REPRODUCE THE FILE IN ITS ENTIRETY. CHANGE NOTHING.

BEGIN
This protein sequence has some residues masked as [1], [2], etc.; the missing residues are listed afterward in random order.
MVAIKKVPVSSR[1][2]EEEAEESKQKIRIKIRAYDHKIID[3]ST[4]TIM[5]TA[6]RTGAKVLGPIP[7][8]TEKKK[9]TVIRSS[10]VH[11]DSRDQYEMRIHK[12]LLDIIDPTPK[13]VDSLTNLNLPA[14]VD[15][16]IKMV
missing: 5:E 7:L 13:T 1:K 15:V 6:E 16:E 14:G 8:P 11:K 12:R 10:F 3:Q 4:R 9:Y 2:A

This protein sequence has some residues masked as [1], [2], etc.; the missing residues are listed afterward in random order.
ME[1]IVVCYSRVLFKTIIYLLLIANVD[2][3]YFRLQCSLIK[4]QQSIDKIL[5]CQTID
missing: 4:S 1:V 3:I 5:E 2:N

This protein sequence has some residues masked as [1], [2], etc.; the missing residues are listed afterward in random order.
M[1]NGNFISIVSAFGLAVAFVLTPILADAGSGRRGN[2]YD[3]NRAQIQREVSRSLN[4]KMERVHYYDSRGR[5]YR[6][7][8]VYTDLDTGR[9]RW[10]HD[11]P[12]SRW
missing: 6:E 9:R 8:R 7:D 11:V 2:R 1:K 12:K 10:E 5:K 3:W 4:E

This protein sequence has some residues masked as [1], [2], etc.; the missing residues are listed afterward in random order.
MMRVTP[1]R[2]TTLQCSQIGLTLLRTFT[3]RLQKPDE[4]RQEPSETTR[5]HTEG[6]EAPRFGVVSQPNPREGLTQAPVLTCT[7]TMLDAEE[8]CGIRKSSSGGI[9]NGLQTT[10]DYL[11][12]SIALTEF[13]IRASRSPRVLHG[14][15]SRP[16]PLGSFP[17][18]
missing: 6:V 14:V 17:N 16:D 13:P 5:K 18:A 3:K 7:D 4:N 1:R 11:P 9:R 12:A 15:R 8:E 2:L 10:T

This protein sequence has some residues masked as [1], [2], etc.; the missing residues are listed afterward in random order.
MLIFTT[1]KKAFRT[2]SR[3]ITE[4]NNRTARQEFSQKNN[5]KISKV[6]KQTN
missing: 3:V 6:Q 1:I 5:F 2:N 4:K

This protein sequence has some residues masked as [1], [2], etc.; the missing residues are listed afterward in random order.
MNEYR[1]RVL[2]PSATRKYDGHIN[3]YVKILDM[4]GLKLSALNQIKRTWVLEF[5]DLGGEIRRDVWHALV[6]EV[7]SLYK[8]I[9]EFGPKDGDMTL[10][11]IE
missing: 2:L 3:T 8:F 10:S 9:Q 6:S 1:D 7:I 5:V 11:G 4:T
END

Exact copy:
This protein sequence has some residues masked as [1], [2], etc.; the missing residues are listed afterward in random order.
MVAIKKVPVSSR[1][2]EEEAEESKQKIRIKIRAYDHKIID[3]ST[4]TIM[5]TA[6]RTGAKVLGPIP[7][8]TEKKK[9]TVIRSS[10]VH[11]DSRDQYEMRIHK[12]LLDIIDPTPK[13]VDSLTNLNLPA[14]VD[15][16]IKMV
missing: 5:E 7:L 13:T 1:K 15:V 6:E 16:E 14:G 8:P 11:K 12:R 10:F 3:Q 4:R 9:Y 2:A

This protein sequence has some residues masked as [1], [2], etc.; the missing residues are listed afterward in random order.
ME[1]IVVCYSRVLFKTIIYLLLIANVD[2][3]YFRLQCSLIK[4]QQSIDKIL[5]CQTID
missing: 4:S 1:V 3:I 5:E 2:N

This protein sequence has some residues masked as [1], [2], etc.; the missing residues are listed afterward in random order.
M[1]NGNFISIVSAFGLAVAFVLTPILADAGSGRRGN[2]YD[3]NRAQIQREVSRSLN[4]KMERVHYYDSRGR[5]YR[6][7][8]VYTDLDTGR[9]RW[10]HD[11]P[12]SRW
missing: 6:E 9:R 8:R 7:D 11:V 2:R 1:K 12:K 10:E 5:K 3:W 4:E

This protein sequence has some residues masked as [1], [2], etc.; the missing residues are listed afterward in random order.
MMRVTP[1]R[2]TTLQCSQIGLTLLRTFT[3]RLQKPDE[4]RQEPSETTR[5]HTEG[6]EAPRFGVVSQPNPREGLTQAPVLTCT[7]TMLDAEE[8]CGIRKSSSGGI[9]NGLQTT[10]DYL[11][12]SIALTEF[13]IRASRSPRVLHG[14][15]SRP[16]PLGSFP[17][18]
missing: 6:V 14:V 17:N 16:D 13:P 5:K 18:A 3:K 7:D 4:N 1:R 11:P 9:R 12:A 15:R 8:E 2:L 10:T

This protein sequence has some residues masked as [1], [2], etc.; the missing residues are listed afterward in random order.
MLIFTT[1]KKAFRT[2]SR[3]ITE[4]NNRTARQEFSQKNN[5]KISKV[6]KQTN
missing: 3:V 6:Q 1:I 5:F 2:N 4:K

This protein sequence has some residues masked as [1], [2], etc.; the missing residues are listed afterward in random order.
MNEYR[1]RVL[2]PSATRKYDGHIN[3]YVKILDM[4]GLKLSALNQIKRTWVLEF[5]DLGGEIRRDVWHALV[6]EV[7]SLYK[8]I[9]EFGPKDGDMTL[10][11]IE
missing: 2:L 3:T 8:F 10:S 9:Q 6:S 1:D 7:I 5:V 11:G 4:T